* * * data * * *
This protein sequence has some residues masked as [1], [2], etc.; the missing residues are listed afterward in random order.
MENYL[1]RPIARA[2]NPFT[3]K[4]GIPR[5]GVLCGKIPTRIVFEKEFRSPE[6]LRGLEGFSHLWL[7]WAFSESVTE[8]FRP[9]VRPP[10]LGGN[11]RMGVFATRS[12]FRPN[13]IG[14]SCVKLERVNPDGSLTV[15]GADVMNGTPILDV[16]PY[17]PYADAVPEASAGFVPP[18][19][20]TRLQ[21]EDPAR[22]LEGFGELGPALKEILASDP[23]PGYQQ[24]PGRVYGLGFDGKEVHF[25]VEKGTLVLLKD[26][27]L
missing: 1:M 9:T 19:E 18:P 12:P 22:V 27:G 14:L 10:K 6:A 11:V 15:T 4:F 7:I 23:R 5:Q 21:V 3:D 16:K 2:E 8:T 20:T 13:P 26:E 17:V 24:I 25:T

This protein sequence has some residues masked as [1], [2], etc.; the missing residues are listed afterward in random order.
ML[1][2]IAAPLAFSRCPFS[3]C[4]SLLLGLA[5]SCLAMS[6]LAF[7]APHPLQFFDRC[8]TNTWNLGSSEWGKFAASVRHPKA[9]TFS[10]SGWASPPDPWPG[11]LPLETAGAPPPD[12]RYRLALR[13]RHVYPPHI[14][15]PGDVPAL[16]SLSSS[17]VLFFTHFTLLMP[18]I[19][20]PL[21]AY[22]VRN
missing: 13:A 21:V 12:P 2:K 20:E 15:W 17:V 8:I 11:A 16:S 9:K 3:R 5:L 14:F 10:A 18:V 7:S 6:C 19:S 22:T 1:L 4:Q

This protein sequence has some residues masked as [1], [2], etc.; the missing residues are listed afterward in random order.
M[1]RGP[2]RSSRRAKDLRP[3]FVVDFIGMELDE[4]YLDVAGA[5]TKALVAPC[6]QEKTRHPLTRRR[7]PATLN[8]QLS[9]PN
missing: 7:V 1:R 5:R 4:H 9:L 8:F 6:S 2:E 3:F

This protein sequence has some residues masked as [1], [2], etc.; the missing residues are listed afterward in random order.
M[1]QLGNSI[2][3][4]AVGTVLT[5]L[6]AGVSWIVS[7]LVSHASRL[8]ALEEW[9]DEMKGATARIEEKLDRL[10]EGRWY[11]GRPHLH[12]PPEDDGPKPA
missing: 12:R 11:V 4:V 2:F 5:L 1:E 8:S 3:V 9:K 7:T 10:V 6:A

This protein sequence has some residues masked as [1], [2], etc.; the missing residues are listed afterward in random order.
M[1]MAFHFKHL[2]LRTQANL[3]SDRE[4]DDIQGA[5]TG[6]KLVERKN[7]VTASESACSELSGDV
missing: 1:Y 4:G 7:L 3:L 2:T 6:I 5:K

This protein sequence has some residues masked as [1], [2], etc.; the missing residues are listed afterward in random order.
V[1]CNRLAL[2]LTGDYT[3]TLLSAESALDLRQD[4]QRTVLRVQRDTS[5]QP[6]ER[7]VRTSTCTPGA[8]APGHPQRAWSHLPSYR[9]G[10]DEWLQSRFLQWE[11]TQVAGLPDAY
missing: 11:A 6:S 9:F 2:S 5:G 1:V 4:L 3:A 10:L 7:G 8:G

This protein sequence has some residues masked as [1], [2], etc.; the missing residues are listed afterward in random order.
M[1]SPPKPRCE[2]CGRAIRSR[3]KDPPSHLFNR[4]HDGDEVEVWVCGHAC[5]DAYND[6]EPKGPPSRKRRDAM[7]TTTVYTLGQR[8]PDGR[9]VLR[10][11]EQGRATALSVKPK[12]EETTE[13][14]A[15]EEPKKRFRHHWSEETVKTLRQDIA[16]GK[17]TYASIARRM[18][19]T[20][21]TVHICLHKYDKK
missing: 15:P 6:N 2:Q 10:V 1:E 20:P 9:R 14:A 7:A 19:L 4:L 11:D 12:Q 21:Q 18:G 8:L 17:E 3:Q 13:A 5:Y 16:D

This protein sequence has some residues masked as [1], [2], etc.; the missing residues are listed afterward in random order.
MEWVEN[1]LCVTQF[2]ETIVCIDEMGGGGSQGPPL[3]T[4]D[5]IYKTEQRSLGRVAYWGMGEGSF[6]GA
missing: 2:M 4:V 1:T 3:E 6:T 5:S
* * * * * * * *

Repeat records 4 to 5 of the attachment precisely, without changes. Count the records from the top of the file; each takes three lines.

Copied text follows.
This protein sequence has some residues masked as [1], [2], etc.; the missing residues are listed afterward in random order.
M[1]QLGNSI[2][3][4]AVGTVLT[5]L[6]AGVSWIVS[7]LVSHASRL[8]ALEEW[9]DEMKGATARIEEKLDRL[10]EGRWY[11]GRPHLH[12]PPEDDGPKPA
missing: 12:R 11:V 4:V 2:F 5:L 1:E 8:S 3:V 9:K 7:T 10:V 6:A

This protein sequence has some residues masked as [1], [2], etc.; the missing residues are listed afterward in random order.
M[1]MAFHFKHL[2]LRTQANL[3]SDRE[4]DDIQGA[5]TG[6]KLVERKN[7]VTASESACSELSGDV
missing: 1:Y 4:G 7:L 3:L 2:T 6:I 5:K